OK, so I'm thinking of standing as a parent governor - anything I need to know?(12 Posts)
ds has been at his primary for three years, since nursery and now they need a new parent governor. Am tempted to stand but guess there might be things that would be worth knowing - are there any governors out there that could give me some top tips?
School is very good and so it should be, lucky enough to be in an affluent area with middle class parents know their way around the education system. (I'm not being snobby, just trying to explain that it doesn't face any of the challenges that schools in less-well off areas might.)
Head is v. good but not great at talking to parents - think she's stuck in 'addressing small children' mold and is rather bossy (but I don't hold that against her, must be very irritating dealing with pushy parents all day long.)
Hope someone who is a governor comes along to help us both, then!
It's a bloody sight more work than they tell you - at least in a small school where the governing body is small!
Useful tips - go on any courses offered if possible, don't be afraid to disagree/ask questions, never say yes to anything without getting full details of what it entails, be prepared to be jumped on by HT/Chair at all times for 'quick chats' (yeah right). Oh, and don't rest on your laurels, OFSTED will ask what you're all doing to improve things even if your last report was 'outstanding'.
On the plus side, it's extremely rewarding to feel like you're giving something back, and it's a real eye-opener to LEA policy and how schools REALLY run!
this website is worth its weight in gold, have a look through - if you decide you still want to go for it, good luck, it's brilliant and frustrating in equal measures! Looks great on the CV though !
everyone will hate you depsite the fact they wont do it themselves
BUT it does get you out of PTA duties
Simples and Lulu. One of the mums I know is a governor and no-one hates her. <hopeful emoticon>
Thanks for the link, will read and digest. Ofsted point is very important, school did get 'outstanding' last time and the inspectors are coming back in September...
When they say 'It's really not that hard work' or 'you just need to do what you can find the time for' they are lying.
I have been P Governor at 2 schools, am currently Vice Chair. It is more like work than PTA stuff, even tho still voluntary. Eye-opening in terms of what schools have to deal with, satisfying as lots of what you do is project based tho some things do seem to endlessly be on the 'to-do' list. Friendships forged with other governors is a plus - disadvantage is that a few parents do think you are there for them (you aren't - that is just the way you are elected) and buttonhole you in the pub about trivial stuff.
Ofsted is scary - we are due next term too - but mostly it is what you make of it.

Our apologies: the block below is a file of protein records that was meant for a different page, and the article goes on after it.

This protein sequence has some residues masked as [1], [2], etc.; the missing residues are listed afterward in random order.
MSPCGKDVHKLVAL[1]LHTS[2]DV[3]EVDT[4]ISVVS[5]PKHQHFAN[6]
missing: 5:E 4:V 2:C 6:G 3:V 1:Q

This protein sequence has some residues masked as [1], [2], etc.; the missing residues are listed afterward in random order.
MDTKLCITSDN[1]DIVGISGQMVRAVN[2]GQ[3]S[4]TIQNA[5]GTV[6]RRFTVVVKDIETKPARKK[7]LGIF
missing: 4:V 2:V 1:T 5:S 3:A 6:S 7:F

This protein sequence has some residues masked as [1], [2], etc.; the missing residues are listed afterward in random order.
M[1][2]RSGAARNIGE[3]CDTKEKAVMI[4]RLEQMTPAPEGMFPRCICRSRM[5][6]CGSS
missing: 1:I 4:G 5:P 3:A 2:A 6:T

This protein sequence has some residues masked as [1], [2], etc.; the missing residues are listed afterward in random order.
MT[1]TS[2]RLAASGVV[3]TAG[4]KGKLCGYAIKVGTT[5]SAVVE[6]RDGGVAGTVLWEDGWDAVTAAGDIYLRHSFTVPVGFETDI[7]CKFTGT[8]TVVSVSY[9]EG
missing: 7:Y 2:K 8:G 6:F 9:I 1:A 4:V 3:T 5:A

I say go for it!
You have to be prepared to stand your ground and say 'I can't afford to contribute that much' when all the other governors are handing over £50 for Governors Raffle and leaving presents for teachers etc.
I've been a governor a few years (am now a chair)and I love it. The biggest challenge most parent govs face is that governor work is about the bigger picture i.e the strategic view, so you have to put your own child's needs to the back of your mind, as well as all the operational day to day stuff that might annoy you about the school! Or at least if you want to talk about your own child, then you need to go through usual channels of speaking to class teacher etc with your parent hat on rather than governor hat. Also a lot of parents will try to use you as a vehicle to discuss their gripes, but you have to direct them back to the head. Governors only get involved in complaints when all formal complaints procedures with the school have failed and complainer isn't happy.
On the plus side, it's rewarding and interesting being involved in key decisions about curriculum, finance, staffing, results. Also governors come from all walks of life and that's also good fun being involved with a diverse group of people.The time commitment can vary a lot.
Agree absolutely, go for it! You can resign at any time if it's really not for you.
Thanks everyone - have put in the form so will wait and see if it's contested... (last time there were two vacancies and two candidates so no election, IIRC).
My Dad's a governor at my sister's old school and seems to spend a lot of time proving that the LEA are talking codswallop.
I've been a governor at my childrens' primary school for 4 years and would recommend it to anyone who is interested in education. When I first started I was surprised by the amount of paperwork (can't think why, knowing what education is like) and I found the meetings a bit dull to begin with. It took a bit of adjustment to realise that as governors we are interested in the long-term vision for the school, rather than the day to day running. The best description of a governor is that of a 'critical friend' of the school, so as long as you remain in that frame of mind, you should be alright.
Our school is small and there are only 3 parent governors (plus 4 other non-teacher governors). This means that we are all on one committee more than we would really like- there are a lot of responsibilities and too few of us. We have formed a couple of working parties as well. You might want to check how many committees you are likely to be asked to sit on and when the meetings will be held- ours are in the daytime. I say this because the full governors meetings are 6 times a year in the evenings and a lot of people find this a do-able commitment, but extra daytime meetings are more difficult to arrange.
It is a really good group of people, though, and I have enjoyed getting things done and making progress with the school.
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